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I Thinking about the Definition of a Unit of a ring R ... ...

  1. Feb 12, 2017 #1
    I have been thinking around the definition of a unit in a ring and trying to fully understand why the definition is the way it is ... ...

    Marlow Anderson and Todd Feil, in their book "A First Course in Abstract Algebra: Rings, Groups and Fields (Second Edition), introduce units in a ring with 1 in the following way ... ...


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    So ... an element ##a## of a ring ##R## with ##1## is a unit if there is an element ##b## of ##R## such that
    ##ab = ba = 1## ... ...


    So ... if, in the case where ##R## was noncommutative, ##ab = 1## and ##ba \neq 1## then ##a## would not be a unit ... is that right?

    Presumably it is not 'useful' to describe ##a## as a 'left unit' in such a case ... that is, presumably one-sided units are not worth defining ... is that right?



    Could someone please comment on and perhaps clarify/correct the above ...


    Hope someone can help ...

    Peter
     

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  3. Feb 12, 2017 #2

    fresh_42

    Staff: Mentor

    I'm not aware of an example and still try to find an argument, why this should be impossible. At least I've found some strange implications.

    Let us assume ##ab=1## and ##ba \neq 1##.

    Then ##a(ba-1)=0## by associativity and you don't want to have a unit being a zero divisor.
    In addition, ##a(ba+b-1)=1=ab## and ##ba+b-1 \neq b## and you don't want to have two different right inverses either.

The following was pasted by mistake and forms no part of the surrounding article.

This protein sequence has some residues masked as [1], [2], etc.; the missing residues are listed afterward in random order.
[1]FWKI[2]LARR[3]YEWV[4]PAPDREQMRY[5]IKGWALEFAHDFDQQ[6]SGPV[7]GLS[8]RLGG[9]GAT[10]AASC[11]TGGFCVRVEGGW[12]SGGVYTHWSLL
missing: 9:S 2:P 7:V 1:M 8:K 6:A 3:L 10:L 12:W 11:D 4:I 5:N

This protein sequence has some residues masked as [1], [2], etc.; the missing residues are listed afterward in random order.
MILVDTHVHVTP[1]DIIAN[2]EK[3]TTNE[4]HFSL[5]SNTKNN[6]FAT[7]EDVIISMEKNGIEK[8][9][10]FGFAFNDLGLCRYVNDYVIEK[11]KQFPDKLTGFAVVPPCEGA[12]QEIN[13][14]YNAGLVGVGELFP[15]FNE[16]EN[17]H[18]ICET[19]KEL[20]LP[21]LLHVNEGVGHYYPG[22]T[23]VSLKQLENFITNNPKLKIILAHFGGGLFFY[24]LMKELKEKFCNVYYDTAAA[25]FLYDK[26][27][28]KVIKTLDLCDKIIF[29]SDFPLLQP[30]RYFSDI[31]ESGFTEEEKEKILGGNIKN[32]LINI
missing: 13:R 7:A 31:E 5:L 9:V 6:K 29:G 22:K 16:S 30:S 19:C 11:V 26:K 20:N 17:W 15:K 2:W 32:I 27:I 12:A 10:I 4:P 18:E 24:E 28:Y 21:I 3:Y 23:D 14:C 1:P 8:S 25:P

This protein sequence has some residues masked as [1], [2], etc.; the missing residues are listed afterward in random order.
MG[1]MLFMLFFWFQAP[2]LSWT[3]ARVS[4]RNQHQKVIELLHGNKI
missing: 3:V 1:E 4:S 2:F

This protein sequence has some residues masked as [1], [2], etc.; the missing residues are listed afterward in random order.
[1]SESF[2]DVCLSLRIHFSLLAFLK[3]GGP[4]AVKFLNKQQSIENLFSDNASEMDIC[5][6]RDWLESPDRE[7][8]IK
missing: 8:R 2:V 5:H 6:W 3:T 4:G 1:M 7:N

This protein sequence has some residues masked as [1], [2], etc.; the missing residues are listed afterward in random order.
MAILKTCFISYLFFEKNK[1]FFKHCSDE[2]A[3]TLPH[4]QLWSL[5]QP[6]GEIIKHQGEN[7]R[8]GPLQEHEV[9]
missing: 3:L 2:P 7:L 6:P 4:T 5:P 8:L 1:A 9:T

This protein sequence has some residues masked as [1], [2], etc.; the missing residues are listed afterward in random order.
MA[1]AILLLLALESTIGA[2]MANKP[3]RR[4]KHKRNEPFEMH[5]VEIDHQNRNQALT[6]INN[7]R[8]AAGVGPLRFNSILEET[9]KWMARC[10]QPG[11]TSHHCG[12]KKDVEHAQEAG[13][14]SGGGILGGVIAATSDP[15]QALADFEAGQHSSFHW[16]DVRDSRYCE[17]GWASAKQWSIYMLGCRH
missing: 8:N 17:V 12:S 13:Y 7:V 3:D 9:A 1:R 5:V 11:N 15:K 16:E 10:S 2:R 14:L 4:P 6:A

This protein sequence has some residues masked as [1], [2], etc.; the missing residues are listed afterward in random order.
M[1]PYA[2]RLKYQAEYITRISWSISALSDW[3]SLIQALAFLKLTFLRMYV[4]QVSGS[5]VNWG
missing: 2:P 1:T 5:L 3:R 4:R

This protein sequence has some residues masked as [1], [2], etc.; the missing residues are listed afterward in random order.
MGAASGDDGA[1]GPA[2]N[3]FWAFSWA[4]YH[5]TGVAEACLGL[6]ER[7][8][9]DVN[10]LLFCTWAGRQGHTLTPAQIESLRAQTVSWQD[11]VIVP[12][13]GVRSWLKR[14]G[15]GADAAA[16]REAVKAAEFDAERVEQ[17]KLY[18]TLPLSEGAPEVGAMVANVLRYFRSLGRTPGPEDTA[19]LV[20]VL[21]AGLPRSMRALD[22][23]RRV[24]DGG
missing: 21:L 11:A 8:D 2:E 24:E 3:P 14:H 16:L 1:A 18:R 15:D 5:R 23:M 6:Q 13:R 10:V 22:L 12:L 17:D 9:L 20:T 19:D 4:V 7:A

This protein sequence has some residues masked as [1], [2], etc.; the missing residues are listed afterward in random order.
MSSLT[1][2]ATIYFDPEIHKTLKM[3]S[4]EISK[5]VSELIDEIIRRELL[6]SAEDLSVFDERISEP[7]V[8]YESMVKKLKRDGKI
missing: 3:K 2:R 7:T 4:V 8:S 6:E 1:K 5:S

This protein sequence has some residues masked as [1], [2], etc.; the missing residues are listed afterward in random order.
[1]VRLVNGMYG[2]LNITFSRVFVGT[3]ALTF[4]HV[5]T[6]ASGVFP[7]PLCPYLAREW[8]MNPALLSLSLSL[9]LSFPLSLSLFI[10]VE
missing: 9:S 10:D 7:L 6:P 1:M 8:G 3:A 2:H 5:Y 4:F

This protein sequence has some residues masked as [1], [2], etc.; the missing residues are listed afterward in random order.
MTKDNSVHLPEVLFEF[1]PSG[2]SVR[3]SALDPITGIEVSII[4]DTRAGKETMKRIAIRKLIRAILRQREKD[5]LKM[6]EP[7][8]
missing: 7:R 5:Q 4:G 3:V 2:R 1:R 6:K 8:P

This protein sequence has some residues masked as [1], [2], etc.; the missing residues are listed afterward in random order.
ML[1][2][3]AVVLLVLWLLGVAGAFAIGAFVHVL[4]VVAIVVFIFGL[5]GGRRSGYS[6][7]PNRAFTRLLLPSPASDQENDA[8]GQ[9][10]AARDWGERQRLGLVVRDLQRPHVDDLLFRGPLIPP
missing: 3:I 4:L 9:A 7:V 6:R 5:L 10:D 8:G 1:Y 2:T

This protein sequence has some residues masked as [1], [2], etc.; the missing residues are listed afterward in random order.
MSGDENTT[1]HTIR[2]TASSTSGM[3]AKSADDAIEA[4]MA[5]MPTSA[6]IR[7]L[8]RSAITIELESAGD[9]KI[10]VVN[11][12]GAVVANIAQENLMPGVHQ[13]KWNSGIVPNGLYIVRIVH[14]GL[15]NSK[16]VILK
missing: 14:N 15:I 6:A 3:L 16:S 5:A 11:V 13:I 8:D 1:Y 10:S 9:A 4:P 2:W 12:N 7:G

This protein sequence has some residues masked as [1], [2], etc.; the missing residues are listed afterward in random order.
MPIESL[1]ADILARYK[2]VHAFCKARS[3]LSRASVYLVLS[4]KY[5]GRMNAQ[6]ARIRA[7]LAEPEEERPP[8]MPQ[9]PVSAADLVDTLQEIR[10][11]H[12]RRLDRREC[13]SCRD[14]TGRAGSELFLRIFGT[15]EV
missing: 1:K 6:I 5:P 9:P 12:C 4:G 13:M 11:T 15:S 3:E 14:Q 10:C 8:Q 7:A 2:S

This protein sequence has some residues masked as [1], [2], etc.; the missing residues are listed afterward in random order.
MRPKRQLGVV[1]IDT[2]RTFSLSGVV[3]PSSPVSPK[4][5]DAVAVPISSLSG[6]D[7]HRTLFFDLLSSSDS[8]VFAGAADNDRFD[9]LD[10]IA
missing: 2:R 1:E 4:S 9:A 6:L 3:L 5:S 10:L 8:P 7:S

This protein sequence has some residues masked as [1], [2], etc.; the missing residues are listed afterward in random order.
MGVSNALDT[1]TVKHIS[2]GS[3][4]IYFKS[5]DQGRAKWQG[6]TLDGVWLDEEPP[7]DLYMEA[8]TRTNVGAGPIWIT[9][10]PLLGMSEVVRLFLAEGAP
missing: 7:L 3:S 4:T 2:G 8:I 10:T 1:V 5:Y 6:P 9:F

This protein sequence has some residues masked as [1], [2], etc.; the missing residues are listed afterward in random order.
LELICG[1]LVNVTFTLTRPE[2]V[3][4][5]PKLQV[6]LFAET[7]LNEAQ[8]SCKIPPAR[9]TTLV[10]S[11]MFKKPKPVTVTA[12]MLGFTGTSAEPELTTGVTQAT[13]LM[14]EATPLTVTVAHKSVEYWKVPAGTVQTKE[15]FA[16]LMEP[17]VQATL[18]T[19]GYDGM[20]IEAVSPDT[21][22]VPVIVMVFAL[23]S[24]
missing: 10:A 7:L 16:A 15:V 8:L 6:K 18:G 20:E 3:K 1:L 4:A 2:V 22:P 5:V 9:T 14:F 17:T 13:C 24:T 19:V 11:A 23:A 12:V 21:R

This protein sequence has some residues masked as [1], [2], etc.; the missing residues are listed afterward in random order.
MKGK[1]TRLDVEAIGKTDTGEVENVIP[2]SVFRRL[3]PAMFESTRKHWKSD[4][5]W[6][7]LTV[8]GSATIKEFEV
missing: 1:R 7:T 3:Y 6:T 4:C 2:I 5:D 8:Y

So although I haven't found a direct contradiction (yet!?), the resulting ring has some really weird properties, at least ##a \in R## has.
     
  4. Feb 12, 2017 #3
    Thanks for the post fresh_42 ...

    But I need some help to see why a(ba-1) = 0 ...

    Can you help ...

    Peter
     
  5. Feb 12, 2017 #4

    Stephen Tashi

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    Science Advisor

    Yes.

    The term "left inverse" is in use. Perhaps that's why we don't hear about "left units".
     
  6. Feb 12, 2017 #5

    lavinia

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    I think there are many rings with one sided units.
     
  7. Feb 12, 2017 #6

    pwsnafu

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    Consider the ring of all operators ##C^\infty \to C^\infty##. What is the inverse of the derivative?
     
  8. Feb 13, 2017 #7

    fresh_42

    Staff: Mentor

    ##a\cdot (ba-1)=a\cdot (b\cdot a)-a\cdot 1=(a\cdot b) \cdot a - a= 1 \cdot a - a = 0## so ##a## is a unit (##ab=1##) and a zero divisor ##a\cdot (ba-1)=0##.

    ##a(ba+b-1)=a\cdot (ba-1)+a\cdot b=0+1=1=ab## by the above and the definition of ##b##. So ##(ba+b-1)## and ##b## are both right inverse to ##a##. But if they were equal, that is ##ba+b-1=b## then ##ba-1=0## or ##ba=1## which we excluded. Thus they are actually two different right inverses.
     
  9. Feb 14, 2017 #8

    lavinia

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    A classic example occurs in the ring of linear maps on the vector space of infinite tuples of numbers in some field.

    The linear map ##R## that shifts the sequence once to the right and puts zero at the beginning of the sequence is inverted by the linear map ##L## that shifts the sequence once to the left and drops off the first number in the sequence. But ##L## is not invertible since it is not injective.

    - I will look for some examples that do not involve infinite dimensional space such as this one or the example given above of the derivative operator. I think there are examples for some group rings over certain algebraic extensions of the rationals.
     
    Last edited: Feb 16, 2017
  10. Feb 15, 2017 #9
    Thanks to all who have posted ... it has been most helpful ... I am really grateful for the help ...

    Peter
     
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